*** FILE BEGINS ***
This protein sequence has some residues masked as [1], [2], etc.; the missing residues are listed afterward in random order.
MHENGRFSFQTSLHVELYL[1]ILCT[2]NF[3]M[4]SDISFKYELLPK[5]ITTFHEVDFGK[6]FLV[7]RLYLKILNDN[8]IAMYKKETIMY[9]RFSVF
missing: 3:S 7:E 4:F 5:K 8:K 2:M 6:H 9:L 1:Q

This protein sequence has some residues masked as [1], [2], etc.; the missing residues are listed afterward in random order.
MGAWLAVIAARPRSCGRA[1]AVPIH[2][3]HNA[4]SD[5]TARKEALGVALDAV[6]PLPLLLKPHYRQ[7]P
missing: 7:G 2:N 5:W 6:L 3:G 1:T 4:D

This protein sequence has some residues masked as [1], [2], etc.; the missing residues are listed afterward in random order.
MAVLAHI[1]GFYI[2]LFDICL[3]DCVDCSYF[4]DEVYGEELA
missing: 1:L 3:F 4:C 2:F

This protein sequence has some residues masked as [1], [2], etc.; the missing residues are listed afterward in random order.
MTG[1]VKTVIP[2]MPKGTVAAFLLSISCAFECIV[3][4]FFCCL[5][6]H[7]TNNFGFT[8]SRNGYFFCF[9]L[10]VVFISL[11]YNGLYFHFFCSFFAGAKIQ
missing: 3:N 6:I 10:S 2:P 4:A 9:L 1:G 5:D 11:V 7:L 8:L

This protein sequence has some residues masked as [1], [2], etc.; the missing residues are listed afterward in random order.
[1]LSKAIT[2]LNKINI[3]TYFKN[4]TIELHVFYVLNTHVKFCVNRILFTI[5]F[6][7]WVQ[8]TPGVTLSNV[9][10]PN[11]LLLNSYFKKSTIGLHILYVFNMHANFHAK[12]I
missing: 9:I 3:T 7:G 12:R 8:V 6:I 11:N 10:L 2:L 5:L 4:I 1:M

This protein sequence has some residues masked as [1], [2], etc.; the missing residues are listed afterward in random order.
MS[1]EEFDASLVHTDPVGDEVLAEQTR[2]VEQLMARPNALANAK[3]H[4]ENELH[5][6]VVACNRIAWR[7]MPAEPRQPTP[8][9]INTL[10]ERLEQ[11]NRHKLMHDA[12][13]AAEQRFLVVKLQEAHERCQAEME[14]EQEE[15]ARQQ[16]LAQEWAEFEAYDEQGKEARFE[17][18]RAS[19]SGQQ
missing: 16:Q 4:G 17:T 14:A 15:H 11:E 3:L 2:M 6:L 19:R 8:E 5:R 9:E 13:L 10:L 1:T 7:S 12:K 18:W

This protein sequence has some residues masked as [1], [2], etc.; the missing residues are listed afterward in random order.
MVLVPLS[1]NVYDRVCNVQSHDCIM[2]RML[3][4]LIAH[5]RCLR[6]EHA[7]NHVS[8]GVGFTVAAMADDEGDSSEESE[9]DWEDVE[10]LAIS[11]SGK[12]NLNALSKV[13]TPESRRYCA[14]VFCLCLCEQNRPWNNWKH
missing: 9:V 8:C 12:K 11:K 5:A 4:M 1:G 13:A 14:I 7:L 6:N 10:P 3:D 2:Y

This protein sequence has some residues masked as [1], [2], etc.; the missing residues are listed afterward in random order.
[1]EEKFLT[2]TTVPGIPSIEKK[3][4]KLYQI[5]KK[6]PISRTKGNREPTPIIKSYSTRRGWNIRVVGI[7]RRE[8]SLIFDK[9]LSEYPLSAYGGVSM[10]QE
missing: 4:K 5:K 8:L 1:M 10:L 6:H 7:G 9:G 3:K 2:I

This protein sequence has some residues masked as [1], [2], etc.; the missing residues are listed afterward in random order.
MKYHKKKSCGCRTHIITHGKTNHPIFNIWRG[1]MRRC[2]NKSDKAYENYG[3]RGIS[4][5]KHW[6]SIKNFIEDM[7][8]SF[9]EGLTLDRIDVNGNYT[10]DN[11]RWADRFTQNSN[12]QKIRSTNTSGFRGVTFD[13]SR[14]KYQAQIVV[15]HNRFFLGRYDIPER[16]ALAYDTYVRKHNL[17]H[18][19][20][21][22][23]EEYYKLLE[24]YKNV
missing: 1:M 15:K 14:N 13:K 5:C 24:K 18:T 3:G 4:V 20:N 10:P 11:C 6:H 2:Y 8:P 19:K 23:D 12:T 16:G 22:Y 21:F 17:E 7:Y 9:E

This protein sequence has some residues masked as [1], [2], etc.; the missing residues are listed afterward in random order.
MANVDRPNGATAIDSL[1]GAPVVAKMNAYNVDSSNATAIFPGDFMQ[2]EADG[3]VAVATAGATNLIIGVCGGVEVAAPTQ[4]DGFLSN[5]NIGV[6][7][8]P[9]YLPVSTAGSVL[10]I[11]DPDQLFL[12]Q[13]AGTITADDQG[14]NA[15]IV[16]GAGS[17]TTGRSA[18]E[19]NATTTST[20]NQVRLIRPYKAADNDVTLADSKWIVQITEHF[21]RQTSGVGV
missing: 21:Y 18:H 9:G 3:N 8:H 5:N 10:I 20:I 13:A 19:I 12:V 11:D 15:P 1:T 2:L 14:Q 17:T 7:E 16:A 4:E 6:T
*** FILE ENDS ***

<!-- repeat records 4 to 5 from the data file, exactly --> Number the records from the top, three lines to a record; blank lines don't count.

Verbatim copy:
This protein sequence has some residues masked as [1], [2], etc.; the missing residues are listed afterward in random order.
MTG[1]VKTVIP[2]MPKGTVAAFLLSISCAFECIV[3][4]FFCCL[5][6]H[7]TNNFGFT[8]SRNGYFFCF[9]L[10]VVFISL[11]YNGLYFHFFCSFFAGAKIQ
missing: 3:N 6:I 10:S 2:P 4:A 9:L 1:G 5:D 11:V 7:L 8:L

This protein sequence has some residues masked as [1], [2], etc.; the missing residues are listed afterward in random order.
[1]LSKAIT[2]LNKINI[3]TYFKN[4]TIELHVFYVLNTHVKFCVNRILFTI[5]F[6][7]WVQ[8]TPGVTLSNV[9][10]PN[11]LLLNSYFKKSTIGLHILYVFNMHANFHAK[12]I
missing: 9:I 3:T 7:G 12:R 8:V 6:I 11:N 10:L 2:L 5:L 4:I 1:M